heidloff.net - Building is my Passion

Invoking Business Logic from Watson Conversation Dialogs

With the IBM Watson Conversation service you can easily recognize intents and entities in user phrases and you can define flows of dialogs declaratively. Recently a new feature was added (as beta) that allows Watson Conversation developers to run code at certain stages in the dialogs via the serverless platform OpenWhisk.

In conversational experiences a typical dialog flow looks like this:
1. A user wants to invoke a certain intent by providing an input phrase, for example ‘how is the weather?’
2. The bot gathers missing required input from the user, for example ‘in which city?’
3. After all slots have been filled, some business logic is executed, for example a REST API request to a weather service
4. The response of the API request is wrapped into a message that is sent to the user

In order to implement this scenario, so far developers had to write and host their own applications that use the Watson Conversation API. Check out the Slack bot for an example.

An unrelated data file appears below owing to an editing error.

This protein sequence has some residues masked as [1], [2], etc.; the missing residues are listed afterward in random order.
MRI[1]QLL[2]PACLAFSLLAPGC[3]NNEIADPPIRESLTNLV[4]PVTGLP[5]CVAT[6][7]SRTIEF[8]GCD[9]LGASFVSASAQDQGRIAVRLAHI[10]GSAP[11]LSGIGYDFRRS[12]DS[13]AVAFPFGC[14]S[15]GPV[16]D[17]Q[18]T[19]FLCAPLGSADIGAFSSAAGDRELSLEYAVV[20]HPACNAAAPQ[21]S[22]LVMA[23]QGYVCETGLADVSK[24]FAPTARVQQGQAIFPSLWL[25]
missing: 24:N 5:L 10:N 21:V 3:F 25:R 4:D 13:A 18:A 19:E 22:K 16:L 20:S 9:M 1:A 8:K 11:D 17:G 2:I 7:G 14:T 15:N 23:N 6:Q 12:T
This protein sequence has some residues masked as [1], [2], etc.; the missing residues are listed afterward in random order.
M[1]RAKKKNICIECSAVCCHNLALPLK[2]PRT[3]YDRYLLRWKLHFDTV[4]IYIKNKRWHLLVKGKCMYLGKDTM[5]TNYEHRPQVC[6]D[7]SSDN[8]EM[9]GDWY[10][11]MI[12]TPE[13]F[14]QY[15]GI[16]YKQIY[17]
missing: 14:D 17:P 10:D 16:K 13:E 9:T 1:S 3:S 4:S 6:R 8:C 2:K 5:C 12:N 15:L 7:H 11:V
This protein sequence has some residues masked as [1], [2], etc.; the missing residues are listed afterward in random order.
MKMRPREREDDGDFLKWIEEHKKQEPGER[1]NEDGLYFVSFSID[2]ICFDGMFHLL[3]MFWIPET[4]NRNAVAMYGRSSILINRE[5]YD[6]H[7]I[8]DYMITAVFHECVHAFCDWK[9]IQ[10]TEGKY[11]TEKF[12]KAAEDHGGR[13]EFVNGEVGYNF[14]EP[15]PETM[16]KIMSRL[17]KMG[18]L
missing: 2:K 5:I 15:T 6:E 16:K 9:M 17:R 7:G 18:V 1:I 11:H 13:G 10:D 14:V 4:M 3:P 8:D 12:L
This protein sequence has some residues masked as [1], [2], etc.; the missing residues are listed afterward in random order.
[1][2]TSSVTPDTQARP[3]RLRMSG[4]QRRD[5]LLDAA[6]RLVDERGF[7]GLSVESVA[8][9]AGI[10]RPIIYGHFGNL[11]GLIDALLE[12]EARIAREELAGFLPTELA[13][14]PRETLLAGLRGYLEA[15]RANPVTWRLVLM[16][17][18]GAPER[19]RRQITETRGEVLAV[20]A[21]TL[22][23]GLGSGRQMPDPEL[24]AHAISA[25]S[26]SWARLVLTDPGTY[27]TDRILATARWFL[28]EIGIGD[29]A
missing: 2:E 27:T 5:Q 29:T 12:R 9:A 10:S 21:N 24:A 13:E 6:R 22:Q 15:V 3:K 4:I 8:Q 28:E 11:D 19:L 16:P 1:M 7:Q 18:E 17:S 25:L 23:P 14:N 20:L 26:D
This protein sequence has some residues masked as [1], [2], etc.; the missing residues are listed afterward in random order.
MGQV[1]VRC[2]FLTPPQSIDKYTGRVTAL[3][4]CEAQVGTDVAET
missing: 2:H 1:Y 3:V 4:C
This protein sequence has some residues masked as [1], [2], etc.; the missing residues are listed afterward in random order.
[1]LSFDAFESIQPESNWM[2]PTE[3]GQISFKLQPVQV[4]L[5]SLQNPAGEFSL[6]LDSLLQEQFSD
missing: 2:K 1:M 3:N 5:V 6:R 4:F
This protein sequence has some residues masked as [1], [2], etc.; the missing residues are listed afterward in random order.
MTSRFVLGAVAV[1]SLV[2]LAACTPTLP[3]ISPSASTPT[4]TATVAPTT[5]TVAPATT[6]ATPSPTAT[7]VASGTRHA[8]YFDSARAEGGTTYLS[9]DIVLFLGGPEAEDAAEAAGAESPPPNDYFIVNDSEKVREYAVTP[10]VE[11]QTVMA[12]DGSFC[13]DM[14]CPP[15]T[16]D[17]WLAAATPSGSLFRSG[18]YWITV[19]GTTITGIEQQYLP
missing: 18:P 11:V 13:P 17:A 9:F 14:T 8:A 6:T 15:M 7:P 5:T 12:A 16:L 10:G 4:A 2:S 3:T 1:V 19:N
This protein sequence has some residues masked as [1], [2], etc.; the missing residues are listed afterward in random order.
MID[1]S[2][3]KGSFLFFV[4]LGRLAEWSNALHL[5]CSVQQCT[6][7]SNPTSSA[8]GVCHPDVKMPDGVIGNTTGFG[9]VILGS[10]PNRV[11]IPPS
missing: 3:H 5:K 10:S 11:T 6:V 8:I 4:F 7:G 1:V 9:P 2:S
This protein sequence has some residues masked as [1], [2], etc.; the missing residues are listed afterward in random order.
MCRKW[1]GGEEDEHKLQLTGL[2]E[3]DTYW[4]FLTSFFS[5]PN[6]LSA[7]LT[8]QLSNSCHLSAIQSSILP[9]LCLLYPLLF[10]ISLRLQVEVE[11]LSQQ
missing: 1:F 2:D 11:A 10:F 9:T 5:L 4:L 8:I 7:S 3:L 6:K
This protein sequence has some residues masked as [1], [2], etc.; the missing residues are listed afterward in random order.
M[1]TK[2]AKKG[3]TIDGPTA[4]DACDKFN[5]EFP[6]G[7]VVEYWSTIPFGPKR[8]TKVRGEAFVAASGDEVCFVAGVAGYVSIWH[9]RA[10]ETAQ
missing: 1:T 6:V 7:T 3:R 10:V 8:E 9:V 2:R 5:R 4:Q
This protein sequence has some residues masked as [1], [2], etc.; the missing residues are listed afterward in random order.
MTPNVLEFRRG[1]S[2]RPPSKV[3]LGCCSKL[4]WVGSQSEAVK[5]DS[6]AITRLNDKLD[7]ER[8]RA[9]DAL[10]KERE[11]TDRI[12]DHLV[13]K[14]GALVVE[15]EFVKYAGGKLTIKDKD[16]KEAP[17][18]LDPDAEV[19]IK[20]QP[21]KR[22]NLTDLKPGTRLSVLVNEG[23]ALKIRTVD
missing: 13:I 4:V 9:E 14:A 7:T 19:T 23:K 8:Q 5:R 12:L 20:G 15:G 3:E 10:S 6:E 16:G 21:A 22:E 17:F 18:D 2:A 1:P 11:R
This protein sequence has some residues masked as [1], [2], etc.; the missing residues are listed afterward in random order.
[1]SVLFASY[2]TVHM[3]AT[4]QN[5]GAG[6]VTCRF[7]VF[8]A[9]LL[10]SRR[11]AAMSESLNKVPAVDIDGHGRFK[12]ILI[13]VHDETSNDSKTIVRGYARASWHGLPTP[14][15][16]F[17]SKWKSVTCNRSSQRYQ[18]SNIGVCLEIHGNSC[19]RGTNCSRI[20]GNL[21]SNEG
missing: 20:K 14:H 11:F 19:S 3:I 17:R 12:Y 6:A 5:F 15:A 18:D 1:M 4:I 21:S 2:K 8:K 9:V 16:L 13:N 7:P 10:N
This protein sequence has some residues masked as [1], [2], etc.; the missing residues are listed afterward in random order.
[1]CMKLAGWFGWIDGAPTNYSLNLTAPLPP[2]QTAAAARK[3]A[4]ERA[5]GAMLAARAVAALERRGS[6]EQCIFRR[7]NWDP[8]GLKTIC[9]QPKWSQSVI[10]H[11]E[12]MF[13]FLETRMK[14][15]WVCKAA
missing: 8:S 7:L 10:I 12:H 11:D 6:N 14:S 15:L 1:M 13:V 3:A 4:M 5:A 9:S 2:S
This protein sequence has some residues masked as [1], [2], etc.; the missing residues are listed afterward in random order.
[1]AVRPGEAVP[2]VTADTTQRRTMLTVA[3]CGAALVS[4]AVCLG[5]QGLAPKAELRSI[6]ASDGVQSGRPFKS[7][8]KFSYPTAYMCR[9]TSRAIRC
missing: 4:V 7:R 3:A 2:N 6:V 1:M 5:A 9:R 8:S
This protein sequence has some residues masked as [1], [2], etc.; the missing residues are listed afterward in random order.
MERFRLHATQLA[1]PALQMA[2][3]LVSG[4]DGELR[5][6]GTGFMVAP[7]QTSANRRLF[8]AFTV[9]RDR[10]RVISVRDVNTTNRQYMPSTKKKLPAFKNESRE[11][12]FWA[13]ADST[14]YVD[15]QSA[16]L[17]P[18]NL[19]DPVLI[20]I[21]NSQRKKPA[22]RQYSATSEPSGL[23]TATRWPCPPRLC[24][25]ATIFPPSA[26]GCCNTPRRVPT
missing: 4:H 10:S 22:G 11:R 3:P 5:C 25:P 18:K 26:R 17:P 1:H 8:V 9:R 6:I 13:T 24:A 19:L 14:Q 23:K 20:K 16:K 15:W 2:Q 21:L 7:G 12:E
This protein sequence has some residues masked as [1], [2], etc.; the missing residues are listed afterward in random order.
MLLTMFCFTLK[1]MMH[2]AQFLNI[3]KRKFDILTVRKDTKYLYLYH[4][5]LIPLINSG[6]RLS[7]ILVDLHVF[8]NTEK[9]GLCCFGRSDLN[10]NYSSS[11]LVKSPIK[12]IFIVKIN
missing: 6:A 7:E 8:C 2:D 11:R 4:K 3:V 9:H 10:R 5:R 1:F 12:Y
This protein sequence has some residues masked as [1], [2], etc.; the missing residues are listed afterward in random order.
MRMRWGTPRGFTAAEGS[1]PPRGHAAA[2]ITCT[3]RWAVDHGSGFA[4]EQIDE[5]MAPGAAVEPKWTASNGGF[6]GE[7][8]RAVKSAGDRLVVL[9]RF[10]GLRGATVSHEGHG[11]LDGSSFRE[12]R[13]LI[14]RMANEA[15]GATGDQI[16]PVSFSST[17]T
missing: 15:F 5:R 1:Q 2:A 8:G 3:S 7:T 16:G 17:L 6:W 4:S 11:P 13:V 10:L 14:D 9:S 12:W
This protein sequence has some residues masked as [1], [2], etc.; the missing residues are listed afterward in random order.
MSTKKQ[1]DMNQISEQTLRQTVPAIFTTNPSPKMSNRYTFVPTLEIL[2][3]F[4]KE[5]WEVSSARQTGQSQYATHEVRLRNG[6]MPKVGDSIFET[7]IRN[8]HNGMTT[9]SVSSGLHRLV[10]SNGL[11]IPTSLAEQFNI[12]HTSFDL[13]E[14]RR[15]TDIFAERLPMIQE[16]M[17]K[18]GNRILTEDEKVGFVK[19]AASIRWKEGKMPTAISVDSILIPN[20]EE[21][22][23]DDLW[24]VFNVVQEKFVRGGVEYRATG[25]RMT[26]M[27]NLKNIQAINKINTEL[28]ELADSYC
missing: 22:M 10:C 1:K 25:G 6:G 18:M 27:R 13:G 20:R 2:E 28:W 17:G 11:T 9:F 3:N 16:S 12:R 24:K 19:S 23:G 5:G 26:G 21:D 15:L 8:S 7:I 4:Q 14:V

With the new Conversation functionality OpenWhisk functions can be directly invoked by the Conversation service when certain nodes in the dialogs are reached. Let’s take a look at a simple sample.

The OpenWhisk function is a simple hello world function which only echos one of the input parameters. The function is deployed in the IBM Cloud organization of the Watson Conversation developer.

function main(params) {
   return { message: 'Hello World ' + params.name };

To allow Watson Conversation to invoke the function, the OpenWhisk credentials of the Watson Conversation developer are needed in the dialog. For testing purposes they can be pasted in context variables in the dialogs. The namespace ‘private’ prevents the credentials to be stored in the logs.


In order to trigger the OpenWhisk functions, a special property ‘actions’ is used which contains all necessary information for the function invocation. In the following example a static value ‘Niklas’ as well as the user’s input phrase is passed to the function. The response is written to the context variable ‘my_input_returned’ which can be accessed in the message that is sent to the user.


In order to find out more, watch the video and check out the documentation. If you want to try out Watson Conversation, you can get an account on the IBM Cloud and try the service.

Featured Blog Posts
The postings on this site are my own and don’t necessarily represent IBM’s positions, strategies or opinions.
Trending Tags